The biggest challenge in prostate cancer treatment is to understand the signaling mechanisms controlling disease progression. In this context, microRNAs assume huge importance and have recently become an attractive area of research. MicroRNAs are naturally occurring, single-stranded, small non-coding RNAs of 19–25 nucleotides that regulate gene expression. MicroRNAs function as oncogenes or tumor-suppressor genes, and their deregulation is a common feature of human cancers including prostate cancer. Among deregulated microRNAs in prostate cancer, some microRNAs are directly under androgen receptor signaling control and function as the effectors of androgen signaling. Recent findings have shown that apoptosis antagonizing transcription factor (AATF) gene encodes a microRNA designated as miR-2909 that plays an important role in prostate cancer progression. miR-2909 is identified as an androgen-regulated microRNA acting as a novel effector of androgen/androgen receptor signaling. It enhances the proliferation potential of prostate cancer cells and assists in prostate cancer survival under reduced androgen levels by maintaining a positive feedback loop with AR. miR-2909 exerts its oncogenic effects via multiple mechanisms including attenuation of tumor-suppressive effects of TGFβ signaling by directly targeting TGFBR2 and via STAT1 pathway and upregulation of ISGylation pathway through SOCS3/STAT1 pathway.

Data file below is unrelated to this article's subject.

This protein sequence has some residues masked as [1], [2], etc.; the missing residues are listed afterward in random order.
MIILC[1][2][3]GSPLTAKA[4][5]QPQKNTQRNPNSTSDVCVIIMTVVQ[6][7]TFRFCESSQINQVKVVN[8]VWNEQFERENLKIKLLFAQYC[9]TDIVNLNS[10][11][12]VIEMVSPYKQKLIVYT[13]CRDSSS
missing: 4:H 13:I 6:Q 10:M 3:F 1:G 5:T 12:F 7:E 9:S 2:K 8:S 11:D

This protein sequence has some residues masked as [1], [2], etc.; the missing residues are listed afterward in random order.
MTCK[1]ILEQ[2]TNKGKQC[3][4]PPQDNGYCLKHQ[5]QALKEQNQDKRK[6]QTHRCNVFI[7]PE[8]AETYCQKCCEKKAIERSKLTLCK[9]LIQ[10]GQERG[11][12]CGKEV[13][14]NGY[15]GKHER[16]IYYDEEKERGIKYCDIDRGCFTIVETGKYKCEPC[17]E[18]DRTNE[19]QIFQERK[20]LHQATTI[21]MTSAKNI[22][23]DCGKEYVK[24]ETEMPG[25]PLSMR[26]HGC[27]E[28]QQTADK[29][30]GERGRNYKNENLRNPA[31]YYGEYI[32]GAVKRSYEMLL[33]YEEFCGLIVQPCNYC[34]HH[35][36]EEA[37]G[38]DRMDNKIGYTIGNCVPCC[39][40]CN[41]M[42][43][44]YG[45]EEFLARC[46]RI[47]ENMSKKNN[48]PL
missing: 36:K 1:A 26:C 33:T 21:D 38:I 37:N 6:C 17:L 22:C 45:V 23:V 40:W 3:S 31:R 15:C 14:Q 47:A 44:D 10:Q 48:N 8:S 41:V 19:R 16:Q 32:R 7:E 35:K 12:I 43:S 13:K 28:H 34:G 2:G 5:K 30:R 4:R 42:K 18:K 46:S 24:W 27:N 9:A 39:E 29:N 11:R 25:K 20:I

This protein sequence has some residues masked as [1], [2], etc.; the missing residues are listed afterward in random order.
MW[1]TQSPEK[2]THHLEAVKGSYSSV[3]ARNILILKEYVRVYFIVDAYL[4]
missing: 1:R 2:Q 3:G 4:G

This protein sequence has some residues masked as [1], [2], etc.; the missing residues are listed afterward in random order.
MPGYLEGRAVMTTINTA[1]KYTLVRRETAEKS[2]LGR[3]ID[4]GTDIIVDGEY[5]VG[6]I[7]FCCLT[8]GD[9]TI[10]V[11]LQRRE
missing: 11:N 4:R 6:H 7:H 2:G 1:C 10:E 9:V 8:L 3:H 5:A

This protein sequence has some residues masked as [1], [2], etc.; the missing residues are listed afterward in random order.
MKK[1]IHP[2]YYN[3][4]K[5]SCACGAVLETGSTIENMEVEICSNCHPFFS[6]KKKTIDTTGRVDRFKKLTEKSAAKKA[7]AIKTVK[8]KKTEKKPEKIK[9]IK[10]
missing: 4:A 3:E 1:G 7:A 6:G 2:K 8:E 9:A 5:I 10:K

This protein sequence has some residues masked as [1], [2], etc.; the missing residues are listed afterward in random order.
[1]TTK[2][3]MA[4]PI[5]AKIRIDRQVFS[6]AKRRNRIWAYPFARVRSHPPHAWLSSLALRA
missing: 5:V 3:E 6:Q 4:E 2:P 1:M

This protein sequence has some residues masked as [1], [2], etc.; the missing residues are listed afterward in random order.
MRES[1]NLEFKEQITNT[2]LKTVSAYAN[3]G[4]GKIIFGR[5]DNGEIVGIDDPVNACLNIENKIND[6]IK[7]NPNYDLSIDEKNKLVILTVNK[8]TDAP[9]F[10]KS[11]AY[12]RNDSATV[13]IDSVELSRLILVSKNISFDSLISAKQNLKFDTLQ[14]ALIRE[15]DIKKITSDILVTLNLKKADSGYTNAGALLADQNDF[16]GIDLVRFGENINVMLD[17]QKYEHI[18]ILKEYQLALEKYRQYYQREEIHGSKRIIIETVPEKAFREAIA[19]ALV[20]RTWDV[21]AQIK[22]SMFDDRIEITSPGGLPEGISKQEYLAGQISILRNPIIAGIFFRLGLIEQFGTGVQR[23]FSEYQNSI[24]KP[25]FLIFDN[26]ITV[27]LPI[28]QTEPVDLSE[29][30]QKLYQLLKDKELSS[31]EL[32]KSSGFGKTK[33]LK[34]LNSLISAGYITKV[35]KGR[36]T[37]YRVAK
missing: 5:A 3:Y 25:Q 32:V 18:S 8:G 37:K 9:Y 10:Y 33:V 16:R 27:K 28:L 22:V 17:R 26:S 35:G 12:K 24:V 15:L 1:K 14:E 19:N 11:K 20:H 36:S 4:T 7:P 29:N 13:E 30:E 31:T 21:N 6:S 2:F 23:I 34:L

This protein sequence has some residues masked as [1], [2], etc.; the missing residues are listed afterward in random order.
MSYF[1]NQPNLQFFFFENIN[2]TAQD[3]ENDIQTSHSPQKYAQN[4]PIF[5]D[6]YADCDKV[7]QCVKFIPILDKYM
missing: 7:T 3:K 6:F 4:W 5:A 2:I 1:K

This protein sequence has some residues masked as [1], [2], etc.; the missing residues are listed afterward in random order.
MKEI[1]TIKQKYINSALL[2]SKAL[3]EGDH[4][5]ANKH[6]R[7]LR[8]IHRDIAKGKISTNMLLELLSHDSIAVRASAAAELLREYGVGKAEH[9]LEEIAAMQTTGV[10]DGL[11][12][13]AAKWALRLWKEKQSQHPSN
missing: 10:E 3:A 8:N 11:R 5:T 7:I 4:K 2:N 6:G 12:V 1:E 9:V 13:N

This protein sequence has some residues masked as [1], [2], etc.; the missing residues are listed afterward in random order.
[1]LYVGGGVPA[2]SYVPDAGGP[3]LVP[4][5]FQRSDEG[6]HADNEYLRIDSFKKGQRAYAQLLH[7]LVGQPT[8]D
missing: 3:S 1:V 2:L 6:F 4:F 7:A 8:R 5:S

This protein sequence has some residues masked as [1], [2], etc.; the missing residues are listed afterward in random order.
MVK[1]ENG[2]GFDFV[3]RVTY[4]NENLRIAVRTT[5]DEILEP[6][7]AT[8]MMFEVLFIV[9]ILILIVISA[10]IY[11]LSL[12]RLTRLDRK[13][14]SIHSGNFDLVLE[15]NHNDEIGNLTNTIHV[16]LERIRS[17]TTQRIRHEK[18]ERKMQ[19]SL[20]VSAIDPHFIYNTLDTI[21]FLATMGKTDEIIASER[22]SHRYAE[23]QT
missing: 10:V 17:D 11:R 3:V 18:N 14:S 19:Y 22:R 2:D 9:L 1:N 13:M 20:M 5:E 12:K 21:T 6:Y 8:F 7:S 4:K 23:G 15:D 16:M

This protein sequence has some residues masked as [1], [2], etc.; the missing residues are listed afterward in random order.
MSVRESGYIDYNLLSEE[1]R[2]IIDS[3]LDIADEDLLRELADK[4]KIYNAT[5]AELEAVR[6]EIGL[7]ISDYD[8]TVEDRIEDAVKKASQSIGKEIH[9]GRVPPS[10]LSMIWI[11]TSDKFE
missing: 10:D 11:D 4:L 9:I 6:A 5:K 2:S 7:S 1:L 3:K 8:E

Part of the book: Prostate Cancer